Escherichia coli host engineering for efficient metagenomic enzyme discovery
Reia Hosokawa-Okamoto and Kentaro Miyazaki
from: Metagenomics: Current Innovations and Future Trends (Edited by: Diana Marco). Caister Academic Press, U.K. (2011)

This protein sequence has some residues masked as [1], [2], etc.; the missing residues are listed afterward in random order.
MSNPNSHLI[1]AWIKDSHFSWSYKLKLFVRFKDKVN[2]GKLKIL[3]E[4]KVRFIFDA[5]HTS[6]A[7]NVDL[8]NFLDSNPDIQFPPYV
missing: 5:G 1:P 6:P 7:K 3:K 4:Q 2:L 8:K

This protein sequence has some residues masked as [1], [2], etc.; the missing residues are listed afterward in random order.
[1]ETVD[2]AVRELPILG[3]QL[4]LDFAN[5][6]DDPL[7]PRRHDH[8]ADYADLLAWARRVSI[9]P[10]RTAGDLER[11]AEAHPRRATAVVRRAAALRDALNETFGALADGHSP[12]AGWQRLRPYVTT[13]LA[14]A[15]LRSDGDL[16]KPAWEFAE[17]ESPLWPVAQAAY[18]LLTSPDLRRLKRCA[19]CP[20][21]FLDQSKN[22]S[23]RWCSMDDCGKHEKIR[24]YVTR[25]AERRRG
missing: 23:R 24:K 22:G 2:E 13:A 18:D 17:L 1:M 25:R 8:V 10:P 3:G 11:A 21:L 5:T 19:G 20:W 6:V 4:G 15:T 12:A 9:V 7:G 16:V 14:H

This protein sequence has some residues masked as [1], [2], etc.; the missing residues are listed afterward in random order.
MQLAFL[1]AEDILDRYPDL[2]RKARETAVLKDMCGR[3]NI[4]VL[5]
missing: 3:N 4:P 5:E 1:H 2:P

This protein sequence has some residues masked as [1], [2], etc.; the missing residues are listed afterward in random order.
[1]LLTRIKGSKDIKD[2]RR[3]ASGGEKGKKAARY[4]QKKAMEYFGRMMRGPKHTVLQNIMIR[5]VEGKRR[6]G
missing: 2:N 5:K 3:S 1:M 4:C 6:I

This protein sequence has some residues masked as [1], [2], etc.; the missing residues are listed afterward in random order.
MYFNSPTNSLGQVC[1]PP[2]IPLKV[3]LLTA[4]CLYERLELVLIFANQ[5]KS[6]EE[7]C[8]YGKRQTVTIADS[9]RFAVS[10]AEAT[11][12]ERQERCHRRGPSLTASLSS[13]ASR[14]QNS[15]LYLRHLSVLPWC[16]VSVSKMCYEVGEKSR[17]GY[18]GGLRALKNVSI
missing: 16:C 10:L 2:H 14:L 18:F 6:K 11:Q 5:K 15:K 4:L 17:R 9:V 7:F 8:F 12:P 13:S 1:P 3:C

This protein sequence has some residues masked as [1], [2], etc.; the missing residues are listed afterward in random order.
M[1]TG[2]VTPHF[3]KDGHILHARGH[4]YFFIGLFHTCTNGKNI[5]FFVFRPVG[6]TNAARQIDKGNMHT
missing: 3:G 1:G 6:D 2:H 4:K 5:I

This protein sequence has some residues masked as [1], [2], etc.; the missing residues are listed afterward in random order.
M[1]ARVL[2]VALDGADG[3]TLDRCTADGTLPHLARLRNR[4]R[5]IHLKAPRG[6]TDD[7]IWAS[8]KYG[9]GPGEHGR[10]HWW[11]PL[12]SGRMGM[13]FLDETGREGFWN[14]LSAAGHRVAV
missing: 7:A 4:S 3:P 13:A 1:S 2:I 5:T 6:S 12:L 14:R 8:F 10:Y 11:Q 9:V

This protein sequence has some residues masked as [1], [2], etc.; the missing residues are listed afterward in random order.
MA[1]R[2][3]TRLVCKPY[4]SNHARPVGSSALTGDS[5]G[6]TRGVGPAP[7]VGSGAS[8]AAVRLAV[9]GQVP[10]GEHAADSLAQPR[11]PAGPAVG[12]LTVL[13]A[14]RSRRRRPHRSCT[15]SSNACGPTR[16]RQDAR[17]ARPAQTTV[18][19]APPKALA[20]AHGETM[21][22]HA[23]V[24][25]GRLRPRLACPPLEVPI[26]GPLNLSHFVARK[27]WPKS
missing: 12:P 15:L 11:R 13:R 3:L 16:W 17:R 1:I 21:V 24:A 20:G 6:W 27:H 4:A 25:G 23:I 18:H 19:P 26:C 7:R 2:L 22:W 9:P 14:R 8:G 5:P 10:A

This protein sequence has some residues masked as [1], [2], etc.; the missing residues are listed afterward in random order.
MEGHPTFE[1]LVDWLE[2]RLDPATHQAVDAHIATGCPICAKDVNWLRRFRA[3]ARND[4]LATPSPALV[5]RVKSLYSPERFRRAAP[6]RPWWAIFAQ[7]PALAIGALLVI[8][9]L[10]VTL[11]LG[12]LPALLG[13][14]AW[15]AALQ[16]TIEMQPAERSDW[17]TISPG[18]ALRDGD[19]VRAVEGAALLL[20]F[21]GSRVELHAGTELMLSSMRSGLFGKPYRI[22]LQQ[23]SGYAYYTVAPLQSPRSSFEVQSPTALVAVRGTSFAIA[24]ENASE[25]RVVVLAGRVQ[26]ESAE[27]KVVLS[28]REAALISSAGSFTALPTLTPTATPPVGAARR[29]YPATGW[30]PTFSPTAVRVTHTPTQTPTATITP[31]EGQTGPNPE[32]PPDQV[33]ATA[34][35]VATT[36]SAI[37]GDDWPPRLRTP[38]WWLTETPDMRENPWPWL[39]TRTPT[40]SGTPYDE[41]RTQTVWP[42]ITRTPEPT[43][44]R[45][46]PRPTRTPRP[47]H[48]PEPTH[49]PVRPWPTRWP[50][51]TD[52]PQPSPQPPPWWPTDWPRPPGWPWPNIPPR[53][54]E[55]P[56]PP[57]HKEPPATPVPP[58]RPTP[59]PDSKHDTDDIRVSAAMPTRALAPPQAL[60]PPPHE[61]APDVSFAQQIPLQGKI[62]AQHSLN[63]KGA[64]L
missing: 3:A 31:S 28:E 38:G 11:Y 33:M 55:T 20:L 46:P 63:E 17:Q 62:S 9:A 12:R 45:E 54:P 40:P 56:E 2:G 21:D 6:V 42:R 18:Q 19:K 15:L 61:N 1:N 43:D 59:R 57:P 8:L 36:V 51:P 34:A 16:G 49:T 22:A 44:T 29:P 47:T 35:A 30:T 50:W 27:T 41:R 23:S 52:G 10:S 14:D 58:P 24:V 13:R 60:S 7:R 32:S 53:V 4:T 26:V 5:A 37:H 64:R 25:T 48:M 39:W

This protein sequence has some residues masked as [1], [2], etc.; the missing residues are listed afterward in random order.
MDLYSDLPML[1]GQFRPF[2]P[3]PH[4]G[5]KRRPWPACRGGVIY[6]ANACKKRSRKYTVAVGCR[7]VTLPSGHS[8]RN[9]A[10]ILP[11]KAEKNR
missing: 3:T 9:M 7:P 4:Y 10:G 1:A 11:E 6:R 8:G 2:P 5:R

Enzymes are environmentally friendly biocatalysts that are widely used in modern life, e.g., in food processing, laundry detergent, and production of medicinal compounds. An increasing demand to shift focus from petrochemicals to biotechnology-based industries has expanded the use of enzymes. To date, most industrially relevant enzymes are of microbial origin. Therefore, mining for microbial enzymes is key to the development of the biotechnology industry; however, less than 1% of environmental bacteria can be cultured in the laboratory at present. To accelerate the discovery of industrially relevant enzymes, it would therefore be advantageous to employ a metagenomic approach to extend the available microbial sources to presently 'unculturable' taxa. However, such an approach also risks a low hit rate; typically, only a few positives are obtained from the hundreds of thousands of library clones screened. This is largely because of the discrepancy between the host's transcriptional/translational machineries and the genetic signals present in the metagenomes. Escherichia coli has long been used as a generic host for cloning and production purposes and is, in most instances, suitable for this purpose. However, several modifications are necessary to overcome the problems of heterologous gene expression. In this chapter, we discuss several approaches that may be useful for developing the utility of E. coli as a host for efficient functional screening of metagenomic libraries read more ...